A randomized, double-blind, placebo-controlled trial of nimodipine in acute ischemic hemispheric stroke.
A randomized, double-blind, placebo-controlled multicenter trial was conducted to test the hypothesis that nimodipine would improve the functional outcome in acute ischemic hemispheric stroke.
A total of 350 patients were randomized to nimodipine 120 mg/d PO or matching placebo for 21 days. Randomization was stratified by onset of therapy, age, and stroke severity. Treatment was begun within 48 hours of onset. The patients had neurological evaluation on admission, on days 1, 7, and 21, and at 3 and 12 months. The primary end points were Rankin grade, neurological score, and mobility at 12 months.
We did not find any differences in the functional outcome between the treatment groups or between the stratified subgroups. We were also unable in post hoc analyses to find any groups of patients who benefited from nimodipine. During the first month and at 3 months the case-fatality rate was higher in the nimodipine-treated patients than in those on placebo (P = .004 and P = .030, respectively), but at the 1-year follow-up this difference had lost statistical significance. During the first week nimodipine had a statistically significant lowering effect on both systolic (P = .005) and diastolic (P = .013) blood pressure.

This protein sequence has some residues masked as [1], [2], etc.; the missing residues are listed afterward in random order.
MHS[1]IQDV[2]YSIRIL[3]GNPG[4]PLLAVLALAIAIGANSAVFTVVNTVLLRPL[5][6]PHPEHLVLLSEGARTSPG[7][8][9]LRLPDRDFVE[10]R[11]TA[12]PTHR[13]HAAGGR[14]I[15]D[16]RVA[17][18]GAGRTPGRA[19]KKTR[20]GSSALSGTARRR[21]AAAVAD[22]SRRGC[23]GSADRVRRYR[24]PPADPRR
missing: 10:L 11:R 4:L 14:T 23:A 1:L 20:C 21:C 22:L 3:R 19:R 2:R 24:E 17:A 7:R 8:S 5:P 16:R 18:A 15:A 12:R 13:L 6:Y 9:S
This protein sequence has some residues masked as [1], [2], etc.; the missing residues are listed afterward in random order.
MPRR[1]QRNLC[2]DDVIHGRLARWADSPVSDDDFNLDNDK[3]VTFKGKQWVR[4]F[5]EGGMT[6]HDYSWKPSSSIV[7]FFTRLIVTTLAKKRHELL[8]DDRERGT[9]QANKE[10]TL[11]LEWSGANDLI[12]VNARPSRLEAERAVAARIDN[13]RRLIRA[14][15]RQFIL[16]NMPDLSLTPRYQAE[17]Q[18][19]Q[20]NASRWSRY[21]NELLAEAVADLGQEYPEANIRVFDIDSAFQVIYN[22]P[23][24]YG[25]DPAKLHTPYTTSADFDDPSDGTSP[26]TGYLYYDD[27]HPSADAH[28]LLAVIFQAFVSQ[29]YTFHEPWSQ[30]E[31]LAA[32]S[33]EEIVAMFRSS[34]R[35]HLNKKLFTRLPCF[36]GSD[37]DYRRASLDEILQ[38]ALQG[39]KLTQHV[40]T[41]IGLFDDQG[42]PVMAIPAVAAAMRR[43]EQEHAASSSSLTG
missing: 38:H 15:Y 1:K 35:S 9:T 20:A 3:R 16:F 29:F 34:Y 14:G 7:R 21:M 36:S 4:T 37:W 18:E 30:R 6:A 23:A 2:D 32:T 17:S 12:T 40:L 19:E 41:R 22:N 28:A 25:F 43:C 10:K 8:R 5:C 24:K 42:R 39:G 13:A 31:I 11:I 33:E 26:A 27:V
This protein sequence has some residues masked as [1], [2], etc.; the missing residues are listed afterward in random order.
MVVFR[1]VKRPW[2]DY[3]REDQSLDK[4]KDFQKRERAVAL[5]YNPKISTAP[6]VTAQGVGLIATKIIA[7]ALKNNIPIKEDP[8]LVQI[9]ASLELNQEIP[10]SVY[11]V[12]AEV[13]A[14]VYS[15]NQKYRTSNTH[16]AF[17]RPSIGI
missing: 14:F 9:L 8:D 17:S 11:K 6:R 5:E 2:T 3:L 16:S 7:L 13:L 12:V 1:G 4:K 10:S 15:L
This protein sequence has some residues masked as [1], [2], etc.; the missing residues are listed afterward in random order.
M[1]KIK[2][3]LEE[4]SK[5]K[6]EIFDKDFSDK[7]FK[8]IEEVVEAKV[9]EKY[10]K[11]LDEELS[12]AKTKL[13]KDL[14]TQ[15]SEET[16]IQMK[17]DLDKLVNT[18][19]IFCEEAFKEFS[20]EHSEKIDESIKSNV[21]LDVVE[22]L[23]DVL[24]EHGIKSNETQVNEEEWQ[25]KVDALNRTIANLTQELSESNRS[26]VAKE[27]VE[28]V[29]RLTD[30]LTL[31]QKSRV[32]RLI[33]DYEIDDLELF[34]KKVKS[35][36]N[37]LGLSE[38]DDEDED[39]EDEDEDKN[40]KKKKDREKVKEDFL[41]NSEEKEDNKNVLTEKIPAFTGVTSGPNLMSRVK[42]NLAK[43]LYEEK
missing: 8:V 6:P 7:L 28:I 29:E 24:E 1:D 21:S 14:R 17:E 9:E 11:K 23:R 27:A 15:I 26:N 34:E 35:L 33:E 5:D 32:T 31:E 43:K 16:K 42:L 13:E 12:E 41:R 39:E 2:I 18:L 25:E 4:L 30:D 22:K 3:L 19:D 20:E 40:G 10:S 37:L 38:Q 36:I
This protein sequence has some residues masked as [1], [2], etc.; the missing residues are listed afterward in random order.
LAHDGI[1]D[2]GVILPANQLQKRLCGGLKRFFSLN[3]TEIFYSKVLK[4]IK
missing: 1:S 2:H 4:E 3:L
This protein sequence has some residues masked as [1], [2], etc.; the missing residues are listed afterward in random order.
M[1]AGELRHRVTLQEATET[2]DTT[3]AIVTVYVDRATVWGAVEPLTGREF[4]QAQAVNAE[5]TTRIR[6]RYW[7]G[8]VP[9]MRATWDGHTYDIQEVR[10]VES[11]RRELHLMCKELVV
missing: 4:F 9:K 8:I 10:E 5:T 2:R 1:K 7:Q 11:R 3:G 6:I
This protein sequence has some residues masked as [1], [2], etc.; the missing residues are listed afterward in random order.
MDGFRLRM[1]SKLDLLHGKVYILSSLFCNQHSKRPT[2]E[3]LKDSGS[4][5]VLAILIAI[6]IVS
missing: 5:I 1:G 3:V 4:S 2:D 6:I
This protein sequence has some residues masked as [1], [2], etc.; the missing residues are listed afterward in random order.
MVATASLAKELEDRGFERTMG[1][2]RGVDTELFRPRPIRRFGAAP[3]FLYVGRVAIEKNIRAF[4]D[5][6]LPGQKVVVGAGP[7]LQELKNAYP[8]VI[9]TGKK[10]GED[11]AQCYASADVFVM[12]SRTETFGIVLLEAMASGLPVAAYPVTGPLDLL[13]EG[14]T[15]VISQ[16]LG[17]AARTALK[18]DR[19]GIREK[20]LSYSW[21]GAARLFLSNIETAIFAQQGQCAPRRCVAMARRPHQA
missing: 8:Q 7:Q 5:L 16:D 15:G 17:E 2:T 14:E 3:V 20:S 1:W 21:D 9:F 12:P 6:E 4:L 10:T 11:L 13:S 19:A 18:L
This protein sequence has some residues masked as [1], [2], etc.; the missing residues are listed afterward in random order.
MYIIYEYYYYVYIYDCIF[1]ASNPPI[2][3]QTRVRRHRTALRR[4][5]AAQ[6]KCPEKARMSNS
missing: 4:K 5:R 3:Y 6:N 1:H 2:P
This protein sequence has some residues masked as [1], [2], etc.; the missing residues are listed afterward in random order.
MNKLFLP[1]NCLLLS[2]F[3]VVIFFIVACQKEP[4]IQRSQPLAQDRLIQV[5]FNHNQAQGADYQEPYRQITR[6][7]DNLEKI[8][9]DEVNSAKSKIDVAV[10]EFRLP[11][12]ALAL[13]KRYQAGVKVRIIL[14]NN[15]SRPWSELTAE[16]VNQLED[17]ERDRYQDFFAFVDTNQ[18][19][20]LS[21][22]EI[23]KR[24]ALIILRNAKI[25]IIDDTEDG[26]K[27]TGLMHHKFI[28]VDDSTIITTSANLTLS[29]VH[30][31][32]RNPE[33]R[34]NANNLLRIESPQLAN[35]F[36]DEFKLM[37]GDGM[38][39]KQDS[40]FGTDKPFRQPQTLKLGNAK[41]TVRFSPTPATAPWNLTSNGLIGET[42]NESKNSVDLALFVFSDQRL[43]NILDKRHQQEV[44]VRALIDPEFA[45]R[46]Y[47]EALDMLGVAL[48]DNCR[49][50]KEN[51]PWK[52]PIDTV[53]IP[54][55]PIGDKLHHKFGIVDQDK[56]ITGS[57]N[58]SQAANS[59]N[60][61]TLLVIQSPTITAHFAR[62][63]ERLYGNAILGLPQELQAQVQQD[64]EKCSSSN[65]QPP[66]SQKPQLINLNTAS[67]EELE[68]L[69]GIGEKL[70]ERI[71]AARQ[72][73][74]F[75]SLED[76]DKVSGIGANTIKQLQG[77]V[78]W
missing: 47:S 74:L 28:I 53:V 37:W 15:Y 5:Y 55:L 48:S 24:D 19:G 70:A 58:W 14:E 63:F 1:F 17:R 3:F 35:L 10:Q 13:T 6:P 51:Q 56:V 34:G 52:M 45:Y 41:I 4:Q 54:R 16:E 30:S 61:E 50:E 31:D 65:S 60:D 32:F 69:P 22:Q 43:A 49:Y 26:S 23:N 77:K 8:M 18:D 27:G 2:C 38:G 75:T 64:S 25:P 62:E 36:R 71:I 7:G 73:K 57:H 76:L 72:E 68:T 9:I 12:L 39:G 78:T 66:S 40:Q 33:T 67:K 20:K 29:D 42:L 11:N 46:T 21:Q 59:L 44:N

Nimodipine did not improve the functional outcome of acute ischemic hemispheric stroke. The early case-fatality rate was higher in the nimodipine group, possibly due to the blood pressure-lowering effect of nimodipine.
- Copyright © 1994 by American Heart Association